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Book recommendations (Enlightenment period)

vbaculum
Posts: 1,274
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6/18/2011 11:02:44 PM
Posted: 5 years ago
I'm going to be reading, over the course of the next few months, all the major works of the Enlightenment period (I tend to be regimented with these things). I have a good idea of what I would like to read but I'm concerned I might miss or overlook something. Obviously, I'm interested in the philosophical literature of the period but I'm also interested in the novels and books on politics, history, culture, entertainment, religion, economics and technology of that period. So, what books do you recommend from the Enlightenment that I might miss or overlook.
"If you claim to value nonviolence and you consume animal products, you need to rethink your position on nonviolence." - Gary Francione

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Man-is-good
Posts: 6,871
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6/20/2011 11:18:37 AM
Posted: 5 years ago
While I have read none of these books, all of them come from the age of enlightenment and might help you in assessing the period in question:
1. Voltaire-Zadig and Candide
2. John Locke-Two Treatises on Government, An Essay Concerning Human Understanding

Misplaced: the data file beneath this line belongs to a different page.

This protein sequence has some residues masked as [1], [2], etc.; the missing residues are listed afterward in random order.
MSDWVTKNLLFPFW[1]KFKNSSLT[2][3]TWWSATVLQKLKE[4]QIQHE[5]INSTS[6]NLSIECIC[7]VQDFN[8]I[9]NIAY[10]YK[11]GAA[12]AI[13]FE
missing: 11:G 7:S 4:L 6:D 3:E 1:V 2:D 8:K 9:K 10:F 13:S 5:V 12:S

3. Montesquieu: The Spirit of the Laws
4.Francis Bacon: Novum Organum, New Atlantis, Essays
5. Mary Wollstonecraft: Vindication for the rights of women
6. Baruch Spinoza: Ethics 7. Adam Smith: The Wealth of Nations
8. Rousseau: Discourse on the Origin and Basis of Inequality Among Men, Emile: or, On Education
9. Thomas Hobbes: Leviathan 10. Kant: Critique of Pure Reason
"Homo sum, humani nihil a me alienum puto." --Terence

"I believe that the mind can be permanently profaned by the habit of attending to trivial things, so that all our thoughts shall be tinged with triviality."--Thoreau
vbaculum
Posts: 1,274
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6/20/2011 12:24:47 PM
Posted: 5 years ago
At 6/20/2011 11:18:37 AM, Man-is-good wrote:
While I have read none of these books, all of them come from the age of enlightenment and might help you in assessing the period in question:
1. Voltaire-Zadig and Candide
2. John Locke-Two Treatises on Government, An Essay Concerning Human Understanding
3. Montesquieu: The Spirit of the Laws
4.Francis Bacon: Novum Organum, New Atlantis, Essays
5. Mary Wollstonecraft: Vindication for the rights of women
6. Baruch Spinoza: Ethics 7. Adam Smith: The Wealth of Nations
8. Rousseau: Discourse on the Origin and Basis of Inequality Among Men, Emile: or, On Education
9. Thomas Hobbes: Leviathan 10. Kant: Critique of Pure Reason

Thanks, I might have missed Wollstonecraft because I don't hear her mentioned very often in other works I read.
"If you claim to value nonviolence and you consume animal products, you need to rethink your position on nonviolence." - Gary Francione

THE WORLD IS VEGAN! If you want it